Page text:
Impending European regulations on medical testing have medical device makers around the world hopping. The European Union is expected to implement its In Vitro Diagnostics (IVD) Directive by December 2003. It will require calibration of medical devices for measuring specific substances in IVD samples, such as cholesterol or glucose, to be traceable to a national standard. Manufacturers will have to comply with the regulations in order to do business in EU member countries. Stakeholders worldwide recently gathered in Gaithersburg, MD, to discuss how to meet the EU directive. The U.S. National Institute of Standards and Technology, meanwhile, is developing a database of reference materials that the IV industry can use. The database will serve as a benchmark for developing individual diagnostic tests for IV samples. E-mail email@example.com.
Cost, product development rigor, the patient-as-a-user movement, and consumer electronics that include wireless connectivity are just a few hot topics swirling around medical devices. Each brings challenges that create innovation opportunities. If we briefly look at each one, we can see that one common need will be innovation in simplicity.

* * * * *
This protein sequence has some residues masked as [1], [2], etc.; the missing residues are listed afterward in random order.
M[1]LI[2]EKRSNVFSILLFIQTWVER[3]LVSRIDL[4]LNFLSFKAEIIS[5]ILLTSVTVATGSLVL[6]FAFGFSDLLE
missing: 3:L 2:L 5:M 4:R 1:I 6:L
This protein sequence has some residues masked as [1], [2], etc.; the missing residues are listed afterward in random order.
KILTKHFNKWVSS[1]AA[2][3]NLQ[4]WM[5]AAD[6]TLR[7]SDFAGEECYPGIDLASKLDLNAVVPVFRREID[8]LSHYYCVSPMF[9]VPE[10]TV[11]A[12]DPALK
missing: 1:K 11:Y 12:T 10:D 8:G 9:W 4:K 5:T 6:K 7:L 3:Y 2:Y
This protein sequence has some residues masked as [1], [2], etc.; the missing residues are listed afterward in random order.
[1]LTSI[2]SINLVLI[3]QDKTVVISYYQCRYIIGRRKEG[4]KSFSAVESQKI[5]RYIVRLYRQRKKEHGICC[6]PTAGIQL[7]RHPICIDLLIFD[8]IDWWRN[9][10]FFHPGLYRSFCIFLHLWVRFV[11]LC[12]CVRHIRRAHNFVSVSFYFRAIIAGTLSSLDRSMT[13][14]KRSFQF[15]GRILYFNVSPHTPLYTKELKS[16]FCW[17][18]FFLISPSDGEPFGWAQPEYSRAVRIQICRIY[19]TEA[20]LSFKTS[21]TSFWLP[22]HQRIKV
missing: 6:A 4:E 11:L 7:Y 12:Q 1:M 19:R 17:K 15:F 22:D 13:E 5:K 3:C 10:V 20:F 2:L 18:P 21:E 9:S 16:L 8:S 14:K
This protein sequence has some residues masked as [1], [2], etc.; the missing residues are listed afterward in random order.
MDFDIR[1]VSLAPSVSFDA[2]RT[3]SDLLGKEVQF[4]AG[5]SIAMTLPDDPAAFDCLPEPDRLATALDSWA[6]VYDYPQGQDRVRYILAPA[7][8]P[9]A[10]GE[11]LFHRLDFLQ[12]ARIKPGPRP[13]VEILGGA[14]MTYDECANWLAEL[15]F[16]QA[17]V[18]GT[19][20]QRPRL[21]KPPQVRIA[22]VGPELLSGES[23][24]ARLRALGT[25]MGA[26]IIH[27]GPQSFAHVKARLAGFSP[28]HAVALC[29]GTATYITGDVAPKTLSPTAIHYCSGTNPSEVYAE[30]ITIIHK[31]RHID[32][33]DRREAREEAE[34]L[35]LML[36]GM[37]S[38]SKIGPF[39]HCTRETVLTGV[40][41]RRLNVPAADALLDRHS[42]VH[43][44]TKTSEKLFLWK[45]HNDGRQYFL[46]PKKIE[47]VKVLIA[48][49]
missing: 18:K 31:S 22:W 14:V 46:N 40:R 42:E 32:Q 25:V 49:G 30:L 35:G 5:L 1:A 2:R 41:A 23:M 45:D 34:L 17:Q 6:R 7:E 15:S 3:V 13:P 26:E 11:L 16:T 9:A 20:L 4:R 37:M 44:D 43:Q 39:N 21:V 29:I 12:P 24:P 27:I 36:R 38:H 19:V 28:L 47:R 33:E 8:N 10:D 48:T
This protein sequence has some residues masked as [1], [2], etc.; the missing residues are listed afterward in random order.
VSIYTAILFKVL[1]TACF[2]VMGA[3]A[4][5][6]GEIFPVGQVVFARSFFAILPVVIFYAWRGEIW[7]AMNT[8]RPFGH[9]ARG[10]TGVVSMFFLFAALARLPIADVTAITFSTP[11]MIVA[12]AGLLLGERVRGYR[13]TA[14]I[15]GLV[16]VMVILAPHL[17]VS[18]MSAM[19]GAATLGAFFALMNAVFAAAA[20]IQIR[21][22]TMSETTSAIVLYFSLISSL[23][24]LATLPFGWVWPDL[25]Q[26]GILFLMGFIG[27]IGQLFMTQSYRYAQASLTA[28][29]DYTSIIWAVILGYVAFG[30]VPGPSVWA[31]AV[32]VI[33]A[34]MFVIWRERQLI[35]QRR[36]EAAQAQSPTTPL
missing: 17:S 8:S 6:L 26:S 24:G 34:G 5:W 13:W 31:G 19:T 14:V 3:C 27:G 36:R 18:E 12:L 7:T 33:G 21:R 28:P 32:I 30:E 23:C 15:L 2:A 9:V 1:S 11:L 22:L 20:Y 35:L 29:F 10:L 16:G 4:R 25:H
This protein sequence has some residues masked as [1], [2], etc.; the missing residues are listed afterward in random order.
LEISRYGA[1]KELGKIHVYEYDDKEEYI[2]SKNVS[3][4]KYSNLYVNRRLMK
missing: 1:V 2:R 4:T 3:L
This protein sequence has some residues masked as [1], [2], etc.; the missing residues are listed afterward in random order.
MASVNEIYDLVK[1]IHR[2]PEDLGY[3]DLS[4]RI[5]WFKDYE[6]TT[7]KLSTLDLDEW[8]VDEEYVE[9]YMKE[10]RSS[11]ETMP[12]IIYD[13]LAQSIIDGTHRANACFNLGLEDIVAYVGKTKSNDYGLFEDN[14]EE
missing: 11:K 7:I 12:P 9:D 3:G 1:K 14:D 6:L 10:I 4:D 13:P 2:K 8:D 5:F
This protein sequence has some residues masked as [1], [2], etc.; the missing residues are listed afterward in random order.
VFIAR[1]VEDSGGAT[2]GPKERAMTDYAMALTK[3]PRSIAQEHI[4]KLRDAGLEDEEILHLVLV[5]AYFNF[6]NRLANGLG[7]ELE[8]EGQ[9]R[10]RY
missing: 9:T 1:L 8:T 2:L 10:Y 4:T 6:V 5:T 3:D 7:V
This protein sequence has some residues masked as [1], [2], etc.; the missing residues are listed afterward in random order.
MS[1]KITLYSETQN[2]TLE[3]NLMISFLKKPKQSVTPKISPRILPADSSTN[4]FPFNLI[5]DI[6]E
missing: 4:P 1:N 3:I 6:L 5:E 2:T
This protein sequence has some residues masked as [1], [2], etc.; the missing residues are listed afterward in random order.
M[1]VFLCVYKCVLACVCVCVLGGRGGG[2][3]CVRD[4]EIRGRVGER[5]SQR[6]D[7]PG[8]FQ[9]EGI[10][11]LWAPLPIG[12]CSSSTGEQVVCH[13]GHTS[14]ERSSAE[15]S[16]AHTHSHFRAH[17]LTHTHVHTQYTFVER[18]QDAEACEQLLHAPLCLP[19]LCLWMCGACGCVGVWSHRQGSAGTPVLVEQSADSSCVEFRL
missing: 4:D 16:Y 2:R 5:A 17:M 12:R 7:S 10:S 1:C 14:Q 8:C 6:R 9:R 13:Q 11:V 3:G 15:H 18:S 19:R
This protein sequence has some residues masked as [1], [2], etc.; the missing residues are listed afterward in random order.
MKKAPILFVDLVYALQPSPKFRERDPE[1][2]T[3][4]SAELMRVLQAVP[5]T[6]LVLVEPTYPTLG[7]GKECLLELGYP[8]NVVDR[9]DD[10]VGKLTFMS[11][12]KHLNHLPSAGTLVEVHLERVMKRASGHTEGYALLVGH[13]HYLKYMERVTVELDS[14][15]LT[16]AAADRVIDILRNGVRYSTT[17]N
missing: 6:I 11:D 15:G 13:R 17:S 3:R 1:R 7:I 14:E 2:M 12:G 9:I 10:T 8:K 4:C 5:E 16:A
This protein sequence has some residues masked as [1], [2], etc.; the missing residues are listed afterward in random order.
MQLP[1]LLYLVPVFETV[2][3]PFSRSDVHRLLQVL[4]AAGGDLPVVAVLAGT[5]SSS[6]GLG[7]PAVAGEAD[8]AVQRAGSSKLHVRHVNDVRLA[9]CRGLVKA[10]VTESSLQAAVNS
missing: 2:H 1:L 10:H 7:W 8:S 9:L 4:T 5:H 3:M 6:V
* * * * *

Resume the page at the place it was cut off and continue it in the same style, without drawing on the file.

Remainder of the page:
The supply chain will change significantly over the next 10 years as industry 4.0 technology enhances supply chain performance, according to the 2015 MHI Annual Industry Report, “Supply Chain Innovation — Making the impossible possible.”
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